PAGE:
Janelle Monáe's, Dirty Computer, directed by Andrew Donoho and Chuck Lightning, is an Emotion Picture* that ties Monáe’s recent music videos into one cohesive whole, which includes Andrew's direction on the stunning clip for Django Jane.
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Samuel Taylor's hugely powerful video for Dirty Danger is a rare thing indeed. This close collaboration between the director and the artist shows in a few minutes a palpable reality of life now for many black teenagers in London, where gang culture is rife. It's a white-knuckle thriller that feels utterly authentic. And the message hits you like a hammer.
Thibault Dumoulin's intensely dramatic work for French singer-songwriter Clément Froissard offers a sometimes harrowing portrait of the loss of childhood innocence.
Jordan Rakei drags a body from freezing waters at the start of his video for Eye To Eye.
What happened? And who's the victim? Tom Ewbank's gripping video for the New Zealand-born, London-based soul-jazz multi-instrumentalist keeps us on tenderhooks weaving the aftermath with the traumatic event and killing, and finishing with a bombshell ending.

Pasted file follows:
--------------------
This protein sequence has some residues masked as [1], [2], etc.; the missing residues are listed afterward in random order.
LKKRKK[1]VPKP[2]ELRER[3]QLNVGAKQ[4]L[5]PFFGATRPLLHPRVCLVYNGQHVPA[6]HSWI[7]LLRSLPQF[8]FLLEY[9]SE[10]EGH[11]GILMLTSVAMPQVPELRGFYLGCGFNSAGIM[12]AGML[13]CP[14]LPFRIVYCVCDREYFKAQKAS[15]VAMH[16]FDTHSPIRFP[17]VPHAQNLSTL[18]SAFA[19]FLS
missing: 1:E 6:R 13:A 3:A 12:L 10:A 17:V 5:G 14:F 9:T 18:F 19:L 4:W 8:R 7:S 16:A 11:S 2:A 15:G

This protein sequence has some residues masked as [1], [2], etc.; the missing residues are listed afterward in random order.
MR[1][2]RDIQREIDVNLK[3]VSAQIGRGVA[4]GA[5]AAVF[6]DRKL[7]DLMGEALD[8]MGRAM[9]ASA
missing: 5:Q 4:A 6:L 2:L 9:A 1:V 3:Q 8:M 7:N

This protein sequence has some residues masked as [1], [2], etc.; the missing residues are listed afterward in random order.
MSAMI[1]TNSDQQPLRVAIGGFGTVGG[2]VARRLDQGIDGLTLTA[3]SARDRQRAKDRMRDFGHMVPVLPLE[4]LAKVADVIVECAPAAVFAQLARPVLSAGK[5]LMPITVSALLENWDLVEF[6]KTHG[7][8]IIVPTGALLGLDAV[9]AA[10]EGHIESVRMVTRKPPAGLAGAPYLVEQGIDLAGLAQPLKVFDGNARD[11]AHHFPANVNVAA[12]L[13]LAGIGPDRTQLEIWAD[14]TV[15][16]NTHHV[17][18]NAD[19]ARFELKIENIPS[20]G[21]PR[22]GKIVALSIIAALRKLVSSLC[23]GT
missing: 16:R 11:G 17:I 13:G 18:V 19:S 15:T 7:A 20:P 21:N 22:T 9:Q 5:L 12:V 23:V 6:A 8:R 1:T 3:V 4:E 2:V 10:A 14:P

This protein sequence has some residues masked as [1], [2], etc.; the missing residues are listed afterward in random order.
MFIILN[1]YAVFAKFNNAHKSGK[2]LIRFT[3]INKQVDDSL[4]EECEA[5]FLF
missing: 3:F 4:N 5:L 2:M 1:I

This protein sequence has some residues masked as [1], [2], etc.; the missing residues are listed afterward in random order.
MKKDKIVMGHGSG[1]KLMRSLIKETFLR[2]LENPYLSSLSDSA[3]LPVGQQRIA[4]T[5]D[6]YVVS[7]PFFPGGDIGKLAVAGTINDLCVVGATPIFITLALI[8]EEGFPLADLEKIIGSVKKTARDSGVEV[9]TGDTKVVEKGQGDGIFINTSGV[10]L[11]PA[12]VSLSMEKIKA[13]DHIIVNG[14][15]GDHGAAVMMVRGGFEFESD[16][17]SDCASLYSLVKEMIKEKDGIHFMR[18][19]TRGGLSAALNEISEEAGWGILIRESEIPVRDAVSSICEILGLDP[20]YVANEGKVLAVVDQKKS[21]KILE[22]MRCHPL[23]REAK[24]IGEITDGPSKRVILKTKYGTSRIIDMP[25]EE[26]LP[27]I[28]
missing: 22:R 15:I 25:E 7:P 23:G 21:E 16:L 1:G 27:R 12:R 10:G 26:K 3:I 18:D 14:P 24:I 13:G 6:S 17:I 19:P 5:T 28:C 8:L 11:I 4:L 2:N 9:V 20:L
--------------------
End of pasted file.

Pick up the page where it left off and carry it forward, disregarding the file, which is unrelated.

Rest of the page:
Lily Allen returns, reflecting on the good old days and why she can't go back there, in Trigger Bang. Myles Whittingham's video evokes the crucial moments of her life story through some powerfully-realised vignettes.
DoP-turned-director Kristof Brandl won an MVA last year for his first video for Charlotte Cardin. That was intense, but it was just a prelude to this extraordinarily powerful work for Cardin's The Kids.
An all-star cast bring Jay-Z and Ava DuVernay's ambitious vision of the rebirth of a nation - and a marriage - to life.
Barney Clay's atmospheric drama features French singer Soko as an icily cool city girl, post-sex.
And there's a reason why her pickup doesn't stir when she ramps up the volume of Daniel Luppi's Pretty Prizes - featuring Karen O and Parquet Courts - on the stereo.